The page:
With its glossy, red shingles and gabled roofs, the Coonamessett Inn is the epitome of old Cape Cod, a perfect setting for high-style weddings and anniversaries alike. But you needn't wait for a special occasion: Sunday brunch features an array of delicious classics, from make-your-own omelets and baked salmon with special weekly sauces like beurre blanc or citrus, melon, and mango, to oversized fruit plates and gorgeous renditions of sweet favorites like chocolate mousse and carrot cake. 311 Gifford St., Falmouth, MA 2540, capecodrestaurants.org.
It may be, as the book contends, that French Women Don't Get Fat. But that's only because they don't have Pierre Sosnitsky feeding them. At the Maison Robert alumnus's 11-month-old Beacon Hill bistro, the house pâté is rich, the beef bourgignon hearty, and the profiteroles irresistible. About the only things that don't feel authentically, unrepentantly Gallic are the pleasantly reasonable prices. 272 Cambridge St., Boston, MA pierrotbistrot.com/.
Rani is a study in contrasts. The spicy pinch of lamb vindaloo meets the sugary melt of mango chutney, and the taste of sour curry is followed by the sweet nectar of a rose lassi. No taste bud is ignored at Coolidge Corner's hottest new bistro. The atmosphere is airy and pleasant, with authentic décor to match the authentic Hyderabadi cuisine. And the service is as steady as the stream of locals coming through the door. 1353 Beacon St., Brookline, MA ranibistro.com/.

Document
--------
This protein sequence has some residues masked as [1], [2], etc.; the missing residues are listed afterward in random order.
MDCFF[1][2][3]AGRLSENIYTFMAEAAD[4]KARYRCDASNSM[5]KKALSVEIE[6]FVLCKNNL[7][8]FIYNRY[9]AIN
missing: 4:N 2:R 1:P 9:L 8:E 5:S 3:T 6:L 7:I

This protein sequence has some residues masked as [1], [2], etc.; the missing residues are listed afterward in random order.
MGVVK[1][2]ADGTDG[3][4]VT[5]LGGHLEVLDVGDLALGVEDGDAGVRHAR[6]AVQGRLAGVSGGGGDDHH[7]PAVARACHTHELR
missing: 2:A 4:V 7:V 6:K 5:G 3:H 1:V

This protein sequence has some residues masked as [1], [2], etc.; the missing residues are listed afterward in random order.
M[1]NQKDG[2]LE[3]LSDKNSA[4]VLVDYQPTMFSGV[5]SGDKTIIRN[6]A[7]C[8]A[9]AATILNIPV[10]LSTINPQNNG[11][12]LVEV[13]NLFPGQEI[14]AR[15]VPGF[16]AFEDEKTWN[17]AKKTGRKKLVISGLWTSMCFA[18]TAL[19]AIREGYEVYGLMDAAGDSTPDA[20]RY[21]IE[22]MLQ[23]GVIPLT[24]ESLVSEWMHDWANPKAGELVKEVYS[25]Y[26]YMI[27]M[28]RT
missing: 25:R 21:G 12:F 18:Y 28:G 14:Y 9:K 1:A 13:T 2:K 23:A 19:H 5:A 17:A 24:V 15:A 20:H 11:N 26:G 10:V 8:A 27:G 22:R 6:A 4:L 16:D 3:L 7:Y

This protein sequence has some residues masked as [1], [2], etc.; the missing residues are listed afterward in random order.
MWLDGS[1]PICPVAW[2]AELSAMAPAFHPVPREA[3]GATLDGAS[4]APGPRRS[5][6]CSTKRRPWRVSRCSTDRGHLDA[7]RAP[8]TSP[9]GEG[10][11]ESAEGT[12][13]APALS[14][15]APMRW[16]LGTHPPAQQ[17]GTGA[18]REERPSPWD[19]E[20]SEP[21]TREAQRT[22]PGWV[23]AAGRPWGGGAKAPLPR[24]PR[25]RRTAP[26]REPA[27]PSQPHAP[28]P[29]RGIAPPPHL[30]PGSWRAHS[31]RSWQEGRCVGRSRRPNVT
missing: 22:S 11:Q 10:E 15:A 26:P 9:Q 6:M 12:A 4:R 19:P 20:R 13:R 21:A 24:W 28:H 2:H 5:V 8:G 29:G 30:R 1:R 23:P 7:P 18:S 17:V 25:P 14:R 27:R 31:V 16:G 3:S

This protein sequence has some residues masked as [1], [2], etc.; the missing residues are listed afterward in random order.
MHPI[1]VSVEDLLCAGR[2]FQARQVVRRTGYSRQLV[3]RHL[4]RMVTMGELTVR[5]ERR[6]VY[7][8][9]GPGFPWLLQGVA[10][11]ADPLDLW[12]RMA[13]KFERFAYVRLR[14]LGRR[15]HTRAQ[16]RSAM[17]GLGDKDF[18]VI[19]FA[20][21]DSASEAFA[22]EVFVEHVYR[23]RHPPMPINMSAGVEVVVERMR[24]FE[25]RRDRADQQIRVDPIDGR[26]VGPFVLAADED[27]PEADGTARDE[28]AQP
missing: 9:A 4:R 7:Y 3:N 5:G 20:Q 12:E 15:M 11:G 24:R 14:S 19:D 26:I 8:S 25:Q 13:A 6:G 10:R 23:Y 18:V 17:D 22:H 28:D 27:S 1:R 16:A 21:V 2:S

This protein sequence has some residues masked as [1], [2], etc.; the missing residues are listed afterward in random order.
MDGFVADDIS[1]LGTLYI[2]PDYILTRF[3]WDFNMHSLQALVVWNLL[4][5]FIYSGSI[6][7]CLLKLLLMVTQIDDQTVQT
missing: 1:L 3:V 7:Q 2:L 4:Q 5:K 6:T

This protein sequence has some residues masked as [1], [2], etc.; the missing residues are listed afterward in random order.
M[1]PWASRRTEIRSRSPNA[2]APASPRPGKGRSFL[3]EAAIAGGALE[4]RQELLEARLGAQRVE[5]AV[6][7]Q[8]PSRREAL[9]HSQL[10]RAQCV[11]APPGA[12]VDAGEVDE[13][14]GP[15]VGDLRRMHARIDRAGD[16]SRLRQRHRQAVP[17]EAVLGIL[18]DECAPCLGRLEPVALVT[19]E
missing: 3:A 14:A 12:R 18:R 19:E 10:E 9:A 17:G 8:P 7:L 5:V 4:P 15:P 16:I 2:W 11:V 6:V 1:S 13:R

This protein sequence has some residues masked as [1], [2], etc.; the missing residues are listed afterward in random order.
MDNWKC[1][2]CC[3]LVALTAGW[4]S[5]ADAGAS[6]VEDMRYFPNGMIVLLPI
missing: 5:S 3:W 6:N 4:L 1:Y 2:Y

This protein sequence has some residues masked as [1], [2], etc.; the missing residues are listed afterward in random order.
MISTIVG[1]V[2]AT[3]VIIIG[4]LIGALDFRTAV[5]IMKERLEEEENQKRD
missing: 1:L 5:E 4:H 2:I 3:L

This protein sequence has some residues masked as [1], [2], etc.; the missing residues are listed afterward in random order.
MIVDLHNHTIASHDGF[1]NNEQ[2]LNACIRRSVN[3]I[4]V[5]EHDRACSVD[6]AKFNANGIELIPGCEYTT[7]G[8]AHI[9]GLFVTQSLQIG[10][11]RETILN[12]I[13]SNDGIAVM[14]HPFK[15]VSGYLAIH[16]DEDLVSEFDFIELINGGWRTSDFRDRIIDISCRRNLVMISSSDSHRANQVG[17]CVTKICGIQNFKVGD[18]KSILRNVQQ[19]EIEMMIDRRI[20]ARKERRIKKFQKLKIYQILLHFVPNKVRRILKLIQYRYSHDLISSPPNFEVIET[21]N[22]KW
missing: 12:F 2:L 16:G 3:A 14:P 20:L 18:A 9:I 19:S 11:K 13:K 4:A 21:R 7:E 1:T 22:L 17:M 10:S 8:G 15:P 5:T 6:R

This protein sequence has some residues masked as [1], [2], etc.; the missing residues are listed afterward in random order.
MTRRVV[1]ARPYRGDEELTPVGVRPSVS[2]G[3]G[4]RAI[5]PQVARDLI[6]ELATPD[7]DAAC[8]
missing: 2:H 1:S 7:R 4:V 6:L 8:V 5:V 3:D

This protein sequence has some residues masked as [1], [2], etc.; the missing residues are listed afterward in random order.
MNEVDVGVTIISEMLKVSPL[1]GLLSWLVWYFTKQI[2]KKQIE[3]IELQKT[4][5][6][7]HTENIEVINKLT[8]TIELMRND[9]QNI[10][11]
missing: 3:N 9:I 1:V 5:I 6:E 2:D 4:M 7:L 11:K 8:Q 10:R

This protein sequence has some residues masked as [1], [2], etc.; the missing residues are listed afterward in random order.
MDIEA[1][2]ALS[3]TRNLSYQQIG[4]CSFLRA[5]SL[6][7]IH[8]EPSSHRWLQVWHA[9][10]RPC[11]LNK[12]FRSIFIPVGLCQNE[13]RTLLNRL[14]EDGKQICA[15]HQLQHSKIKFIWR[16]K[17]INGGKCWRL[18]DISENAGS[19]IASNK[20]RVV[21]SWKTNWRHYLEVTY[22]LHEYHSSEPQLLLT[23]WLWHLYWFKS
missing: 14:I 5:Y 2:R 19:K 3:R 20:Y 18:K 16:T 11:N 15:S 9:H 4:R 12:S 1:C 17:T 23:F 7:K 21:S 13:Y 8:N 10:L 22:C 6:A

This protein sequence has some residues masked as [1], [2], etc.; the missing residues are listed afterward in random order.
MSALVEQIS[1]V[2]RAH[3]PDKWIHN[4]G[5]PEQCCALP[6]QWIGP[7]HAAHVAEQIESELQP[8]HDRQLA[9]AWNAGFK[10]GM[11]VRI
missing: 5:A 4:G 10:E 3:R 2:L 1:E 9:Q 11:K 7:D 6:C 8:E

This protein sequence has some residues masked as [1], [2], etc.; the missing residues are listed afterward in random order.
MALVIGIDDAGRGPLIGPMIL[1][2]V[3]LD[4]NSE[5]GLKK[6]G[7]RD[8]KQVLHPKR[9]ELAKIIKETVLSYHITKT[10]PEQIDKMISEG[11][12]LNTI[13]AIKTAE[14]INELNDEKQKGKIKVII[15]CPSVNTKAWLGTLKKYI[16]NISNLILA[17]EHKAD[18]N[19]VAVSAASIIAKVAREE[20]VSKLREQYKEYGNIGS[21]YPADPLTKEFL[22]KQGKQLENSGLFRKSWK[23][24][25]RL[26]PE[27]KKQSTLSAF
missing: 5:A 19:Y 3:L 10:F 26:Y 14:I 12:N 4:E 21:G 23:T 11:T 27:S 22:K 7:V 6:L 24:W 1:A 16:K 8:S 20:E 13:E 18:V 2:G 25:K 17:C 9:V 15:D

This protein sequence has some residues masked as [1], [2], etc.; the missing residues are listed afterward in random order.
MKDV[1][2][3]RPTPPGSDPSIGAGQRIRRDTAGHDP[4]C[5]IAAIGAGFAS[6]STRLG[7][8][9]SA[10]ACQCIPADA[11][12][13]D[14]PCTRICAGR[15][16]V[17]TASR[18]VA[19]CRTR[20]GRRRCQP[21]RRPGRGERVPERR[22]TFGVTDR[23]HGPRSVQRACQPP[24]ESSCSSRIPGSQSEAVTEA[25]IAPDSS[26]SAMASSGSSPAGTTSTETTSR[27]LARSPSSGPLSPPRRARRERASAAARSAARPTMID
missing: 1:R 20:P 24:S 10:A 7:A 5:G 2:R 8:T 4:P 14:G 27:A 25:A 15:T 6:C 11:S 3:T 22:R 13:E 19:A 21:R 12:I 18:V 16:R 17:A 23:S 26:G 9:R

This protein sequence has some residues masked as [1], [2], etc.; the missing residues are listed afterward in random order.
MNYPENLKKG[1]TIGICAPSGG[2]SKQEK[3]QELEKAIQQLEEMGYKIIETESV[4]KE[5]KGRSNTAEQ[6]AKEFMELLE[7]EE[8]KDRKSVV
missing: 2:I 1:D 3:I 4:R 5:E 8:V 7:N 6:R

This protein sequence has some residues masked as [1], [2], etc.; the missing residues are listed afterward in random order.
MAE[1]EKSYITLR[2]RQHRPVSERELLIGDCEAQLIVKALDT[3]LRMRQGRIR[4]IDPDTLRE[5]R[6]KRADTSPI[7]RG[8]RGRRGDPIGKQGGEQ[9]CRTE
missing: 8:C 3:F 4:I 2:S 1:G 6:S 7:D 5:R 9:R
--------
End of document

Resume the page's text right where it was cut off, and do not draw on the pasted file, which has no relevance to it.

Kashmir is as authentic as Indian cuisine gets in this town, and with its elegant outdoor summer dining, it's a good place to get a feel for some of the tastiest ethnic cuisine in town. Try the chicken masala or the vegetarian appetizer platter—a variety of fried treats that are considered snack foods on the subcontinent. Entrees come in copper vessels atop tea-lights to keep them warm. You can request how spicy you want your food: mild for the wuss, and spicy for the brave. 279 Newbury St., Boston, MA .
Whether it's North Carolina pulled pork, Kansas City burnt ends, Texas sliced beef brisket, or Memphis dry-rubbed ribs, the key to Blue Ribbon's success is, like all great barbecue, slow cooking at low temperatures, in this case, over oak and hickory hardwood. Whichever style you prefer, it makes for incredibly tender 'cue with just the right smoky flavor. Good prices, great sides, but no real dining room. Sit on a stool by the counter, or take your bounty home. 905 Massachusetts Ave., Arlington, MA .
A warm and radiant person must be at the heart of a romantic restaurant, and chef-owner Corinna Mozo fills this sweet subterranean spot with her love of cooking and a sensual style. Walls in this intimate nook are painted a lusty green. The unstudied mix of artwork keeps you in a relaxed South End mindset. And since the menu is neither exclusively highfalutin nor high-priced, you can turn any meal into a celebration. Hint: The most romantic seats in the house are in the greenhouse. 560 Tremont St., Boston, MA .
Cognoscenti (including top chefs) admit that it's impossible to buy better meat anywhere in the city. Great cuts, fair prices (for the extraordinary quality you get), and straight talk about how many racks of lamb you need to feed your six ravenous friends. You might spend more here than you would elsewhere, but there won't be a morsel of meat left on anyone's plate. 753 Beacon St., Newton Centre, MA .